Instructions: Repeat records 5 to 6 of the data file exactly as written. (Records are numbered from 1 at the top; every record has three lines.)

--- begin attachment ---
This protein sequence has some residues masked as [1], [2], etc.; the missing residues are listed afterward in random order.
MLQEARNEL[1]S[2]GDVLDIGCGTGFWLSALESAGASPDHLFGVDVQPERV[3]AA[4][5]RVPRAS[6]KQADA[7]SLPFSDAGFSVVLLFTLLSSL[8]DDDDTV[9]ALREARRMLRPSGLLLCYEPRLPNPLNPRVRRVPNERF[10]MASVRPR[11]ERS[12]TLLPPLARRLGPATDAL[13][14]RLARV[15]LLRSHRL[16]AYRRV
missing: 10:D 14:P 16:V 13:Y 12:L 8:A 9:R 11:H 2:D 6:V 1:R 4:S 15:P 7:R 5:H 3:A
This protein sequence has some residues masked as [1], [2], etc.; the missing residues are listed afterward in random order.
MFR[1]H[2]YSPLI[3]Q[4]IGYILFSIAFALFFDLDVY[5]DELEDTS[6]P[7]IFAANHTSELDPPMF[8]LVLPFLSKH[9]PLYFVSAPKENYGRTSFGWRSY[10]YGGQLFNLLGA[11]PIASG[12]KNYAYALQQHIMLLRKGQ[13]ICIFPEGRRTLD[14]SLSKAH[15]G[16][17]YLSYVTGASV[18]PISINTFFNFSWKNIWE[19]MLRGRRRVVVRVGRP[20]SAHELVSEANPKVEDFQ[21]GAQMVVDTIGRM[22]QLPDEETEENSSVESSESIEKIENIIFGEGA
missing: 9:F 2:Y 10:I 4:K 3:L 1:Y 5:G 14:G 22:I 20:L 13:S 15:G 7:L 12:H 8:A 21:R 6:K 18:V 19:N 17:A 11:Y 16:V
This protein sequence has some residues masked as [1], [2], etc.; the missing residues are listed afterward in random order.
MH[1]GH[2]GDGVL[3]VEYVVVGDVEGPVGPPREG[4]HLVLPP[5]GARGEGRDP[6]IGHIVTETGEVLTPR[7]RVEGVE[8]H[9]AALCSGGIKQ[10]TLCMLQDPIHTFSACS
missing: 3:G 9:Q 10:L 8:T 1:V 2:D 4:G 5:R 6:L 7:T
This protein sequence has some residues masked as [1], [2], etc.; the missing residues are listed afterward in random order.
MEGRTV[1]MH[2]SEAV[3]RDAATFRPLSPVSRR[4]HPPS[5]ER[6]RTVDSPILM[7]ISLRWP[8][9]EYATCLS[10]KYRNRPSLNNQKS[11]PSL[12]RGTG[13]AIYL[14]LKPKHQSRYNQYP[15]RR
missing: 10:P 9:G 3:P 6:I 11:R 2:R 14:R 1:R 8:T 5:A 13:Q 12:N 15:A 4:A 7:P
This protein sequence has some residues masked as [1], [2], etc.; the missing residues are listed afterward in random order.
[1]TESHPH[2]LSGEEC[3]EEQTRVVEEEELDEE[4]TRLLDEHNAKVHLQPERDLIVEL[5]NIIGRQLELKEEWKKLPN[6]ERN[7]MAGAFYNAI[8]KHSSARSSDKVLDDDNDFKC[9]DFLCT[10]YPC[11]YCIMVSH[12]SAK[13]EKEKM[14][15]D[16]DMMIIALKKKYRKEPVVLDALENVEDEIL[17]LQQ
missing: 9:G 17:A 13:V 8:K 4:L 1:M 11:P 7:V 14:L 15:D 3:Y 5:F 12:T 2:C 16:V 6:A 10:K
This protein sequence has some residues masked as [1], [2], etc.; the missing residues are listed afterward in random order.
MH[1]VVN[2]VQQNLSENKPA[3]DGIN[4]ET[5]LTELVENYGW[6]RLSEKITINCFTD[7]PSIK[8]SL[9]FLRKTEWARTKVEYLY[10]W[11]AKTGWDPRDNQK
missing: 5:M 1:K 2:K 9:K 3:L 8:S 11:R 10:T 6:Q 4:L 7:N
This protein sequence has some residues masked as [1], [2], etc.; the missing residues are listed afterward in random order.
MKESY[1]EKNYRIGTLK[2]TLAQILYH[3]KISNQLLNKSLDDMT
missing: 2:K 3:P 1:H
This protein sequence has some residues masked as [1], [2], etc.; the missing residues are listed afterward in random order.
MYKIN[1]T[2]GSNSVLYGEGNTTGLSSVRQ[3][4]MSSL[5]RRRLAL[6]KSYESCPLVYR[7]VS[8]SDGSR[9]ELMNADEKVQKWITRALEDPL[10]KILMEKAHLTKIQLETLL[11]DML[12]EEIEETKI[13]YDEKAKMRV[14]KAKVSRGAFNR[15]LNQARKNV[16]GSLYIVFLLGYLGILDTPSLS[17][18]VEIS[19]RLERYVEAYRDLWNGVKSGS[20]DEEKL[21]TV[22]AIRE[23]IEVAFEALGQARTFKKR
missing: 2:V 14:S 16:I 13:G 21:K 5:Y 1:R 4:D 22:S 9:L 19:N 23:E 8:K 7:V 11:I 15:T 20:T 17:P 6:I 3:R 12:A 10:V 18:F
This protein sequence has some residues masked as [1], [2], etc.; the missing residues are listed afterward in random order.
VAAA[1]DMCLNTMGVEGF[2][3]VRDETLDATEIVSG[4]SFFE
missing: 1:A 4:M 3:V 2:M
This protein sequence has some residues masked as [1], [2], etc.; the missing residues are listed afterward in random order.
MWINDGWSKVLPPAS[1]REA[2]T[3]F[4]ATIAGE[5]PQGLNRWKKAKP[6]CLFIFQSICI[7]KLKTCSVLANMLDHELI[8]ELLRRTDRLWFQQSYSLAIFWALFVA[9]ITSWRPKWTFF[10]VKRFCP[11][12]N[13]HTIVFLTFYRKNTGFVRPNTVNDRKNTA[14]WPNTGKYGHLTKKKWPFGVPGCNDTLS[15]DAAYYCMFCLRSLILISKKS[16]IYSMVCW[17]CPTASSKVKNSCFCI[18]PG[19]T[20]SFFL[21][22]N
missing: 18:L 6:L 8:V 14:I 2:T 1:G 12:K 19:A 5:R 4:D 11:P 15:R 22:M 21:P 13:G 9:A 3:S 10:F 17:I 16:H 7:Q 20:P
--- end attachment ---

This protein sequence has some residues masked as [1], [2], etc.; the missing residues are listed afterward in random order.
[1]TESHPH[2]LSGEEC[3]EEQTRVVEEEELDEE[4]TRLLDEHNAKVHLQPERDLIVEL[5]NIIGRQLELKEEWKKLPN[6]ERN[7]MAGAFYNAI[8]KHSSARSSDKVLDDDNDFKC[9]DFLCT[10]YPC[11]YCIMVSH[12]SAK[13]EKEKM[14][15]D[16]DMMIIALKKKYRKEPVVLDALENVEDEIL[17]LQQ
missing: 9:G 17:A 13:V 8:K 4:L 1:M 11:P 7:V 14:L 15:D 3:Y 5:F 12:T 2:C 16:V 6:A 10:K
This protein sequence has some residues masked as [1], [2], etc.; the missing residues are listed afterward in random order.
MH[1]VVN[2]VQQNLSENKPA[3]DGIN[4]ET[5]LTELVENYGW[6]RLSEKITINCFTD[7]PSIK[8]SL[9]FLRKTEWARTKVEYLY[10]W[11]AKTGWDPRDNQK
missing: 5:M 1:K 2:K 9:K 3:L 8:S 11:R 10:T 6:Q 4:L 7:N